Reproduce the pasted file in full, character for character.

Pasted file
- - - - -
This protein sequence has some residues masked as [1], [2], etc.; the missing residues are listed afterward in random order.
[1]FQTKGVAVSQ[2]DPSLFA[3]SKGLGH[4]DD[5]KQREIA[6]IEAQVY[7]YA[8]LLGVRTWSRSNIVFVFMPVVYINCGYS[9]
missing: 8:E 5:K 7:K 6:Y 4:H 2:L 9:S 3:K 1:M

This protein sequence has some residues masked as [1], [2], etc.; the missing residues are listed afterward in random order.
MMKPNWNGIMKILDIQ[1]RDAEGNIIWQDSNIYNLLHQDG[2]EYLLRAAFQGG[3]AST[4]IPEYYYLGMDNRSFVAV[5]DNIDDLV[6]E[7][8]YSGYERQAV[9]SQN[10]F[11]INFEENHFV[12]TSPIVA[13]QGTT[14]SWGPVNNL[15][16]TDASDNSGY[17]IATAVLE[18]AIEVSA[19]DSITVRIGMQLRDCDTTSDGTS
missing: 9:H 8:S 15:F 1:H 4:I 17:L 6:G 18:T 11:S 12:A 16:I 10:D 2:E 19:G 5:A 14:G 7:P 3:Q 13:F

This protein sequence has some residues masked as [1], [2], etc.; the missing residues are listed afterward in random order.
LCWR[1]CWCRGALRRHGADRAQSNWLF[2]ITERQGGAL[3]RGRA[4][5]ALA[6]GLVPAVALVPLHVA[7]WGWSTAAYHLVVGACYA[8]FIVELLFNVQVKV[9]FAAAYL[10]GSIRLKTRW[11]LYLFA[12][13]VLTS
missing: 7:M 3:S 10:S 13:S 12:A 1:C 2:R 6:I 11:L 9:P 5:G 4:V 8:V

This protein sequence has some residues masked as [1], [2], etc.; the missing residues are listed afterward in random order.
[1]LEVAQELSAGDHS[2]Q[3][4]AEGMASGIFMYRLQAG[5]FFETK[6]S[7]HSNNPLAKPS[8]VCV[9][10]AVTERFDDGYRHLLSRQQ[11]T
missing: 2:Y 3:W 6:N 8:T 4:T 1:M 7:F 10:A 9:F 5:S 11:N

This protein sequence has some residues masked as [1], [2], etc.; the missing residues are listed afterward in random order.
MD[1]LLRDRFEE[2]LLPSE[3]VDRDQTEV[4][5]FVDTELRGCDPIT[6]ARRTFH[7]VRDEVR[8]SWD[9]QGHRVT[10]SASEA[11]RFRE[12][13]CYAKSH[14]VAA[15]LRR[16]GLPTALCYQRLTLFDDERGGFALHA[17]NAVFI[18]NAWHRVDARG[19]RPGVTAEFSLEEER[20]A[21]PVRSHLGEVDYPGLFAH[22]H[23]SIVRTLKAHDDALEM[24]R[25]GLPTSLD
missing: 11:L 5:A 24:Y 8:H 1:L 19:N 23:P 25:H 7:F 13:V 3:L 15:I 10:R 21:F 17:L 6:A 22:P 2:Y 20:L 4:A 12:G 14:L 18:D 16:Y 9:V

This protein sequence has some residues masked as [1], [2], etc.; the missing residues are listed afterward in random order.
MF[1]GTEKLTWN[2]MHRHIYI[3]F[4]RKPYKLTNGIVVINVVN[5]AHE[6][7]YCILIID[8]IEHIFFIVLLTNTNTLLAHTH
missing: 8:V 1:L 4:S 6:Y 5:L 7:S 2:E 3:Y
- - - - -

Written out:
This protein sequence has some residues masked as [1], [2], etc.; the missing residues are listed afterward in random order.
[1]FQTKGVAVSQ[2]DPSLFA[3]SKGLGH[4]DD[5]KQREIA[6]IEAQVY[7]YA[8]LLGVRTWSRSNIVFVFMPVVYINCGYS[9]
missing: 8:E 5:K 7:K 6:Y 4:H 2:L 9:S 3:K 1:M

This protein sequence has some residues masked as [1], [2], etc.; the missing residues are listed afterward in random order.
MMKPNWNGIMKILDIQ[1]RDAEGNIIWQDSNIYNLLHQDG[2]EYLLRAAFQGG[3]AST[4]IPEYYYLGMDNRSFVAV[5]DNIDDLV[6]E[7][8]YSGYERQAV[9]SQN[10]F[11]INFEENHFV[12]TSPIVA[13]QGTT[14]SWGPVNNL[15][16]TDASDNSGY[17]IATAVLE[18]AIEVSA[19]DSITVRIGMQLRDCDTTSDGTS
missing: 9:H 8:S 15:F 1:H 4:I 17:L 6:G 18:T 11:S 12:A 16:I 10:D 2:E 19:G 5:A 14:G 7:P 3:Q 13:F

This protein sequence has some residues masked as [1], [2], etc.; the missing residues are listed afterward in random order.
LCWR[1]CWCRGALRRHGADRAQSNWLF[2]ITERQGGAL[3]RGRA[4][5]ALA[6]GLVPAVALVPLHVA[7]WGWSTAAYHLVVGACYA[8]FIVELLFNVQVKV[9]FAAAYL[10]GSIRLKTRW[11]LYLFA[12][13]VLTS
missing: 7:M 3:S 10:S 13:S 12:A 1:C 2:R 6:I 11:L 9:P 5:G 4:V 8:V

This protein sequence has some residues masked as [1], [2], etc.; the missing residues are listed afterward in random order.
[1]LEVAQELSAGDHS[2]Q[3][4]AEGMASGIFMYRLQAG[5]FFETK[6]S[7]HSNNPLAKPS[8]VCV[9][10]AVTERFDDGYRHLLSRQQ[11]T
missing: 2:Y 3:W 6:N 8:T 4:T 1:M 7:F 10:A 9:F 5:S 11:N

This protein sequence has some residues masked as [1], [2], etc.; the missing residues are listed afterward in random order.
MD[1]LLRDRFEE[2]LLPSE[3]VDRDQTEV[4][5]FVDTELRGCDPIT[6]ARRTFH[7]VRDEVR[8]SWD[9]QGHRVT[10]SASEA[11]RFRE[12][13]CYAKSH[14]VAA[15]LRR[16]GLPTALCYQRLTLFDDERGGFALHA[17]NAVFI[18]NAWHRVDARG[19]RPGVTAEFSLEEER[20]A[21]PVRSHLGEVDYPGLFAH[22]H[23]SIVRTLKAHDDALEM[24]R[25]GLPTSLD
missing: 11:L 5:A 24:Y 8:H 1:L 19:N 23:P 25:H 7:F 13:V 3:L 15:I 10:R 21:F 17:L 6:A 22:P 2:Y 20:L 4:A 12:G 14:L 18:D 16:Y 9:V

This protein sequence has some residues masked as [1], [2], etc.; the missing residues are listed afterward in random order.
MF[1]GTEKLTWN[2]MHRHIYI[3]F[4]RKPYKLTNGIVVINVVN[5]AHE[6][7]YCILIID[8]IEHIFFIVLLTNTNTLLAHTH
missing: 8:V 1:L 4:S 6:Y 5:L 7:S 2:E 3:Y